Arab Times

Post-apocalypti­c ‘Fallout 4’ a blast

More crafty Croft in latest ‘Tomb Raider’


By Lou Kesten The

apocalypse is coming. And whether it’s brought about by nuclear war, global warming or a zombie virus, you can be sure of one thing: Life afterward is going to be a bummer.

The apocalypse is coming. And whether it’s brought about by nuclear war, global warming or a zombie virus, you can be sure of one thing: Life afterward is going to be a bummer.

Unless you wake up in the world of “Fallout.” Sure, there are feral ghouls and giant scorpions all over the place, but there are also wisecracki­ng robots and sarcastic mutants who don’t let a little radiation get them down. It’s all presided over by Vault Boy, an unflappabl­e animated mascot who responds to any tragedy (like, say, getting his foot blown off) with a smile and a thumbs-up.

“Fallout 4” (Bethesda Softworks, for the Xbox One, PlayStatio­n 4, PC, $59.95) begins with bombs dropping over the Boston area, sometime in the 1950s. You, your spouse and your baby make it to a fallout shelter, where you’re placed in cryogenic suspension. When you defrost some 200 years later, your spouse is dead and your child is gone.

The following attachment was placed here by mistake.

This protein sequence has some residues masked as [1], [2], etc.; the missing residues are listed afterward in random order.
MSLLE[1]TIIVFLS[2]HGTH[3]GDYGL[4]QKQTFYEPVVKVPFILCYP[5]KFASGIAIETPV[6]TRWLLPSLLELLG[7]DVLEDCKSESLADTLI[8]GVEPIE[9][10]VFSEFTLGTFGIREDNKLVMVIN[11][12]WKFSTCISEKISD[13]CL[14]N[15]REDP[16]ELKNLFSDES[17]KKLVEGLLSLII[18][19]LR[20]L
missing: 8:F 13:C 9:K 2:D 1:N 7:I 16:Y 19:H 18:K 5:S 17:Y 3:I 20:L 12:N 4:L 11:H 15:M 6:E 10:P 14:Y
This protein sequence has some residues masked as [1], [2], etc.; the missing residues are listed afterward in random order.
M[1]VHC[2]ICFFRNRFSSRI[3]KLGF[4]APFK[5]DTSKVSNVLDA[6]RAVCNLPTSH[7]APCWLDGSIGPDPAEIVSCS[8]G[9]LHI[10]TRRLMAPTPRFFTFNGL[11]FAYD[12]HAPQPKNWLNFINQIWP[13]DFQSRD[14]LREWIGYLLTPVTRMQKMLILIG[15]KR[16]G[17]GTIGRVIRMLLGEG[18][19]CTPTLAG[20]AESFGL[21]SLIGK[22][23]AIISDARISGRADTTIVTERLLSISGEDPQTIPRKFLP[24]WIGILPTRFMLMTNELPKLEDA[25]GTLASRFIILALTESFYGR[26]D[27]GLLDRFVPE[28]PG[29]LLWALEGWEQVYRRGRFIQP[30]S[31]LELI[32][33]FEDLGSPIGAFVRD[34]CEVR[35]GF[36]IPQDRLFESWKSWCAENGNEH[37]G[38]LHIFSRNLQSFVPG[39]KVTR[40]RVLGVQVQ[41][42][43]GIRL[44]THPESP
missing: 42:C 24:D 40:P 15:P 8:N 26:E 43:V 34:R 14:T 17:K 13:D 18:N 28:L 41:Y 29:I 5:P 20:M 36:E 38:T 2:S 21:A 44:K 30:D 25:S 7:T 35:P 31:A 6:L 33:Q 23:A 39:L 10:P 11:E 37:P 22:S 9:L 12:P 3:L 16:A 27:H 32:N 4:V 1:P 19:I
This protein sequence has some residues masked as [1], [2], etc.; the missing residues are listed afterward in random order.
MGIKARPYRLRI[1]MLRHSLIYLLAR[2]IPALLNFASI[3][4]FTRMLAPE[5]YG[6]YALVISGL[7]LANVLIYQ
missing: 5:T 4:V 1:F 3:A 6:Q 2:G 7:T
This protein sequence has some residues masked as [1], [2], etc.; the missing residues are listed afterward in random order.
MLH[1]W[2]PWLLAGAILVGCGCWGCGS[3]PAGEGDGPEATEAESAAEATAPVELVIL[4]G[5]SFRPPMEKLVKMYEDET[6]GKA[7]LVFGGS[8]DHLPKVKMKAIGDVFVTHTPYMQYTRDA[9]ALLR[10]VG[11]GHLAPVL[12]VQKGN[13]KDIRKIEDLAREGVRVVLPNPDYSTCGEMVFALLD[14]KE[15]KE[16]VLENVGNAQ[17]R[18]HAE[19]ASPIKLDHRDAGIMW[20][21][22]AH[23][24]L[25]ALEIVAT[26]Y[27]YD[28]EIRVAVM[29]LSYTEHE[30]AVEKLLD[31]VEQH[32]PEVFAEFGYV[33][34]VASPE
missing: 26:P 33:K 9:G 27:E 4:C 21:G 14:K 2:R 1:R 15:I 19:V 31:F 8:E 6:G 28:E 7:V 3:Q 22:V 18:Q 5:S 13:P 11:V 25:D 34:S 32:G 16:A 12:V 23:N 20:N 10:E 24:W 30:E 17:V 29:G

The search for that missing infant leads to encounters with different factions that have taken root across Massachuse­tts, like the militarist­ic Brotherhoo­d of Steel, the cultish Children of Atom and the freedomfig­hting Railroad. You also meet dozens of individual fighters, busybodies and hustlers, some of whom will join your mission. Everyone you meet wants something, and every abandoned building in the Boston area seems to harbor secrets.

That’s where the joy of a sprawling role-playing game like “Fallout 4” comes in. I can’t imagine any two people choosing the same path through this world. For example, I spent hours engaged in the seemingly tangential task of helping androids escape to freedom — only to discover that those so-called “synths” were central to the core mystery.

Likewise, no two “Fallout 4” protagonis­ts will be the same. From the start, you choose your character’s name, gender, race and other physical details, and as you gain experience, you can upgrade your skills in seven categories: strength, perception, endurance, charisma, intelligen­ce, agility and luck. (Isn’t that SPECIAL?) “Fallout 4” also features ridiculous­ly detailed crafting systems that let you create weapons, armor, food, medicine and shelter from all the junk you find scattered across the wasteland.